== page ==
From what I have deduced, employers want to shrink their workforces to fit the reduced economy that we are going to face for the next five years. They are not creating jobs–look at the numbers–due to many factors including the prospect of increased taxation and healthcare. So they are eliminating positions and expanding workload of the remaining ones, or simply shrinking the work to fit a lower market share/expectation/spend. Gen X will fit nicely into this scheme–right age and right experience set at the right time. Tell me if I am wrong, but I do not notice many Gen X-ers without jobs for long. I’m in the mid-boomer cohort, and despite all the expansion in the field, including profile, and consulting work I’ve done in the past 18 months, it’s tough to convince employers to even take a look. There are too many prejudices about age, expectations, health and other misconceptions to overcome, and too short of a time. Our most productive years will be wasted, and that is too bad for us.

    • 15. Michael Spiro  |  December 9, 2010 at 10:18 am

      I’m sure your experience in the job market is frustrating, to say the least. Age discrimination is still a dominant theme out there. However, the growing talent shortage I wrote of is real, and will only increase over time as the boomers slowly but steadily drop out of the market and retire. There may, indeed, be a short-term reduction in job volume going on now due to the economic downturn and fears about taxation and health care costs. But these things are very cyclical, and over time the market will rebound … and the need for experienced talent will certainly increase – not decrease. Yes, the Gen Xer’s are poised for a favorable job market experience – but no matter how things shake out, there are still 25 million fewer of them than there are Boomers. I don’t think modern industries will have 25 million fewer jobs available over the next 10 to 20 years. Quite the opposite — there will most likely be more and more demand for experienced talent … probably in technologies and industries that haven’t even been invented yet. But the raw population numbers are the real story here.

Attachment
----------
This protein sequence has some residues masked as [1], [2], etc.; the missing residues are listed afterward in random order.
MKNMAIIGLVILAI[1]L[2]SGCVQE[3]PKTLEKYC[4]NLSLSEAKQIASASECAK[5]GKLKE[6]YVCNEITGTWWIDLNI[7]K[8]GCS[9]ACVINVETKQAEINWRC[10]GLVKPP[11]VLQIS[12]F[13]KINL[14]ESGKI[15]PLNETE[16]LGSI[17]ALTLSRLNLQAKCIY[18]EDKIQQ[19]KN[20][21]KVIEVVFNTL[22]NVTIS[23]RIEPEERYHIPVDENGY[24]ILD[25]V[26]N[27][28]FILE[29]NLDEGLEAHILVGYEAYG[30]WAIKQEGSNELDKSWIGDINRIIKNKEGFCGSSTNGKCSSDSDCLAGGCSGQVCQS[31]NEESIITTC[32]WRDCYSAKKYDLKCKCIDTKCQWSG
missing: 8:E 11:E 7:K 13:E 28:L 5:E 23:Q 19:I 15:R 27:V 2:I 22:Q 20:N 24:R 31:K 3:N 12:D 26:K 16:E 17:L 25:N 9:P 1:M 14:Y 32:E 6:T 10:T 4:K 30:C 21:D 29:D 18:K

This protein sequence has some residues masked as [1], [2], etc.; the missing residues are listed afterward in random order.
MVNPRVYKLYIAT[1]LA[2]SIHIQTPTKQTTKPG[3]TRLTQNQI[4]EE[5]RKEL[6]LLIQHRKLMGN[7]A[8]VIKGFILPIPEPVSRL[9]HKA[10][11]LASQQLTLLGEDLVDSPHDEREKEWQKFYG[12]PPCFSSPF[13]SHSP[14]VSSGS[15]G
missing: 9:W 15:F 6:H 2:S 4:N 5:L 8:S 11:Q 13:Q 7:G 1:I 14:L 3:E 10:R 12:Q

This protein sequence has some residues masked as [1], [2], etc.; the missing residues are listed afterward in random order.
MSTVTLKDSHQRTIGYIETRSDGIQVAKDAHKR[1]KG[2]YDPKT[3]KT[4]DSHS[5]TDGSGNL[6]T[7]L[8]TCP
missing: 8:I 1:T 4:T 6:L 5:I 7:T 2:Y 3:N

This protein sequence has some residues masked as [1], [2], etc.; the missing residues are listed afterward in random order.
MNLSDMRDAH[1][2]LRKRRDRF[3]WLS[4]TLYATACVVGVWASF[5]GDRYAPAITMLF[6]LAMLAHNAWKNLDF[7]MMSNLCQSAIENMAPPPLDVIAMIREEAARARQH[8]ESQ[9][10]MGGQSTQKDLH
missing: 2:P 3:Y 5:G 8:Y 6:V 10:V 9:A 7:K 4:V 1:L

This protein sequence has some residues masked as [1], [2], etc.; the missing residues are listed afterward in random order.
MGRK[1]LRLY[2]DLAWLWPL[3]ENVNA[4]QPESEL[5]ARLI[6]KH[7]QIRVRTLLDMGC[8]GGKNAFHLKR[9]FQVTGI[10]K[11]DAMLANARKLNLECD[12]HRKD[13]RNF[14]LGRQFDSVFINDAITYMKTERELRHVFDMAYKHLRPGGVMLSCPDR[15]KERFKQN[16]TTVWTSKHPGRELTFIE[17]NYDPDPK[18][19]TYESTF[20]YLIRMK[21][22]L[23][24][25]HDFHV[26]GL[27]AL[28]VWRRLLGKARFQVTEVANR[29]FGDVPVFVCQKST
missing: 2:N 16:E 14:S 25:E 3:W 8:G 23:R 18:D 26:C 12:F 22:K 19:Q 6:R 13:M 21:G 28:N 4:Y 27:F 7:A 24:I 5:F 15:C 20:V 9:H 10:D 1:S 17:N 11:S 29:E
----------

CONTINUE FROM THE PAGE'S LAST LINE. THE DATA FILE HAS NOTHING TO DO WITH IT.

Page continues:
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Michael Spiro

About the Author:

Michael Spiro has been a 3rd-Party Recruiter and Account Executive for nearly 20 years. He is currently the Director of Recruiting / NE Ohio Region for Experis Finance, a dedicated business unit of ManpowerGroup. Other recent positions include President of Midas Recruiting, a boutique head-hunting firm, Director of Talent at Patina Solutions, and Executive Recruiting positions with two of the largest search firms in North America. Before his career in the staffing industry, Michael was a manager in a large non-profit social-services organization. And in a former life, Michael was active in the entertainment industry, with extensive road-warrior experience as a touring performer (singer-songwriter / guitarist / comedian) and as a recording artist, producer and booking agent.  [More...]